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ICANN Legal Rights Objections: What’s Past Is Prologue


As of today, panelists at the World Intellectual Property Organization’s Arbitration and Mediation Center have decided 12 trademark-based legal rights objections to a proposed top-level domain under the Internet Corporation for Assigned Names and Numbers’ new gTLD initiative. They rejected every one, almost categorically so.

With 53 legal rights objections remaining to be decided, the only surprise the future might hold is the faint prospect that a WIPO panelist might actually rule in favor of a trademark owner.

Legal Rights Objection Rulings to Date

The biggest lesson so far has been that the Legal Rights Objection process is wholly ineffective for trademark owners seeking to knock down proposed domains containing generic strings. In many cases, companies owning marks for terms such as EXPRESS, HOME, VIP, LIMITED, MAIL, TUNES have lost LROs to domain applicants with no intellectual property rights in those terms whatsoever. Pinterest’s failed challenge to Amazon’s proposed .pin domain was particularly ominous for mark owners, because Amazon seems pretty clearly to be moving in on Pinterest’s business. Proposed domains for dozens of generic terms (e.g., .academy, .blue, .cam, .coach, .direct, .food, .music, .now, .song) and many others all appear highly likely to emerge unscathed from the legal rights objections process. Law is a “never say never” profession but, seriously, the adverse results in the .express and .mail proceedings ought be be writing on the wall for the remaining trademark-based challengers to generic string domains.

The reason for this dour outlook can be found in passages from two early LRO rulings: the first one, Right at Home v. Johnson Shareholdings Inc., No. LRO2013-0300 (WIPO, July 3, 2013); and the second, my favorite, Express LLC v. Sea Sunset LLC, No. LRO2013-0022 (WIPO, July 9, 2013).

In Right at Home, panelist Robert A. Badgley offered the first interpretation of key terms in Section 3.5 of ICANN’s New gTLD Applicant Guidebook. The guidebook uses highly qualified language, directing LRO panelists to decide whether the proposed new domain “takes unfair advantage” of the trademark owner’s rights, or “unjustifiably impairs” the value of the mark, or creates an “impermissible likelihood of confusion” between the mark and the proposed domain.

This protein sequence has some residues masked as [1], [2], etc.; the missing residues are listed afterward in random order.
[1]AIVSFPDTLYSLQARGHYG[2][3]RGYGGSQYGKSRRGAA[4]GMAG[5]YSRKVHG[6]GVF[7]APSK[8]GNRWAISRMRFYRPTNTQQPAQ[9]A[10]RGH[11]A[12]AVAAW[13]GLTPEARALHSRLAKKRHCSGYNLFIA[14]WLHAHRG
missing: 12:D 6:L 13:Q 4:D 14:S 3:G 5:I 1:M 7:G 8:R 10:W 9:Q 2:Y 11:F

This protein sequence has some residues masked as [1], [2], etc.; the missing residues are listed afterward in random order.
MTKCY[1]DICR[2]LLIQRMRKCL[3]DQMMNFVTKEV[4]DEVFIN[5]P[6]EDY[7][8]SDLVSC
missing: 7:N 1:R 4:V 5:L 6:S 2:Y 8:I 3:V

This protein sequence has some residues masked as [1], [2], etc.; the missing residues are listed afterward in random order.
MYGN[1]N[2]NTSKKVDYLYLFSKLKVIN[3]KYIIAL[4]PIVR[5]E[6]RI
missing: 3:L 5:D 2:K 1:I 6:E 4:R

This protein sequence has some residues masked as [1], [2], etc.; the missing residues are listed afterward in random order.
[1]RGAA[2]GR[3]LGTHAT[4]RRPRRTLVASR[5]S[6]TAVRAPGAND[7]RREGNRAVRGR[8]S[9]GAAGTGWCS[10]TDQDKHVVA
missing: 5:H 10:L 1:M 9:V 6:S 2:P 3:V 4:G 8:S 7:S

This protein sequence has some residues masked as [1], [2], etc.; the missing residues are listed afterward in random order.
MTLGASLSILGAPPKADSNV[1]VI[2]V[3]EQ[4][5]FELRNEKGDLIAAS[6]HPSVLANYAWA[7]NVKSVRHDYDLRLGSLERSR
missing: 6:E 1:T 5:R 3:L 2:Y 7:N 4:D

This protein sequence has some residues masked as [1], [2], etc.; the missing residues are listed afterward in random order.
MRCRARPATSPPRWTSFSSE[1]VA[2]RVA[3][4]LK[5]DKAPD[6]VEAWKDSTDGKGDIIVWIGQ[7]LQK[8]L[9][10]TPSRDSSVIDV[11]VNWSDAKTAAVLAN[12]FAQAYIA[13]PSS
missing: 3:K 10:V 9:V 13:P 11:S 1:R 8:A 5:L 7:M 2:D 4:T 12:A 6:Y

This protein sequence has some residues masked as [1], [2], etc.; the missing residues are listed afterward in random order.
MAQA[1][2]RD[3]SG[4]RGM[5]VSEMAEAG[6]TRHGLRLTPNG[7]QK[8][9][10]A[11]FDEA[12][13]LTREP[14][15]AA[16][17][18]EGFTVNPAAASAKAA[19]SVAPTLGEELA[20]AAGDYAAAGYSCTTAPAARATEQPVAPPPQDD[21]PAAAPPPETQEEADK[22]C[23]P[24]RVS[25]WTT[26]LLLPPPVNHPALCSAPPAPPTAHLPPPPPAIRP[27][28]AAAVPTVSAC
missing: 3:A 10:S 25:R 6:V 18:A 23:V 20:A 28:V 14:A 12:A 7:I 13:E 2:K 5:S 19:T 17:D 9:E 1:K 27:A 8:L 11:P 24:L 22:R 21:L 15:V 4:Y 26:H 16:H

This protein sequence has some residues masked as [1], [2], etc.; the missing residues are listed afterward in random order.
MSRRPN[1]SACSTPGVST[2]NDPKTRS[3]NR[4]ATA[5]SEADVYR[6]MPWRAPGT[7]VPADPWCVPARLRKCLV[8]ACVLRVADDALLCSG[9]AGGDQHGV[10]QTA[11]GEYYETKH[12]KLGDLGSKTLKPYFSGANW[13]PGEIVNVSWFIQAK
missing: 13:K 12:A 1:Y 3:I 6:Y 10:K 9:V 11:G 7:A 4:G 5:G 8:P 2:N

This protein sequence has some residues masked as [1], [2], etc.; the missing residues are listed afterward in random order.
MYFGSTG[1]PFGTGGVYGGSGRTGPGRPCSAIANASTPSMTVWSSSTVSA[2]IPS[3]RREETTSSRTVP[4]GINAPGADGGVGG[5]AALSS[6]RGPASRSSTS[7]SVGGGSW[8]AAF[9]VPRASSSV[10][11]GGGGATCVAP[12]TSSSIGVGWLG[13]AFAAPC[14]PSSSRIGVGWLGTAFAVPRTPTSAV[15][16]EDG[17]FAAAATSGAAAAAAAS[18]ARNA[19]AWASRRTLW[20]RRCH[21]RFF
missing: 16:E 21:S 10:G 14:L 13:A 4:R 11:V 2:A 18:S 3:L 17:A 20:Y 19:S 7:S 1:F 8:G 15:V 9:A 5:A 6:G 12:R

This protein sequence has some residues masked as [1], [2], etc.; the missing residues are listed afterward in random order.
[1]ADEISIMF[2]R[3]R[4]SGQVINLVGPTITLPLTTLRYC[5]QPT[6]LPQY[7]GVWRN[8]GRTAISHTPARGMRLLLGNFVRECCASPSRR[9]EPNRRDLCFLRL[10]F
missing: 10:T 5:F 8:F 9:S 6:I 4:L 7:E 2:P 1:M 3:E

In Badgley’s view, this language creates a very high burden for trademark-based objections:

The use of the terms “unfair,” “unjustifiably,” and “impermissible” as modifiers, respectively, of “advantage,” “impairs,” and “likelihood of confusion” in Section 3.5.2 suggests that there must be something more than mere advantage gained, or mere impairment, or mere likelihood of confusion for an Objection to succeed under the Procedure. It seems, rather, that there must be something untoward – even if not to the level of bad faith – in the conduct or motives of Respondent, or something intolerable in the state of affairs which would obtain if the Respondent were permitted to keep the String in dispute. (emphasis added)

Obviously, it is going to be very difficult for any trademark owner to demonstrate that a proposed domain is so fishy it satisfies the “something untoward … if not to the level of bad faith” standard.

So far, no panel has challenged Badgley’s interpretation of Section 3.5.2. In fact, his Right at Home decision has been cited with approval in three subsqequent LRO decisions: Canadian Real Estate Association v. Afilias Limited, Pinterest, Inc. v. Amazon EU S.à.r.l, and Defender Security Company v. Lifestyle Domain Holdings, Inc.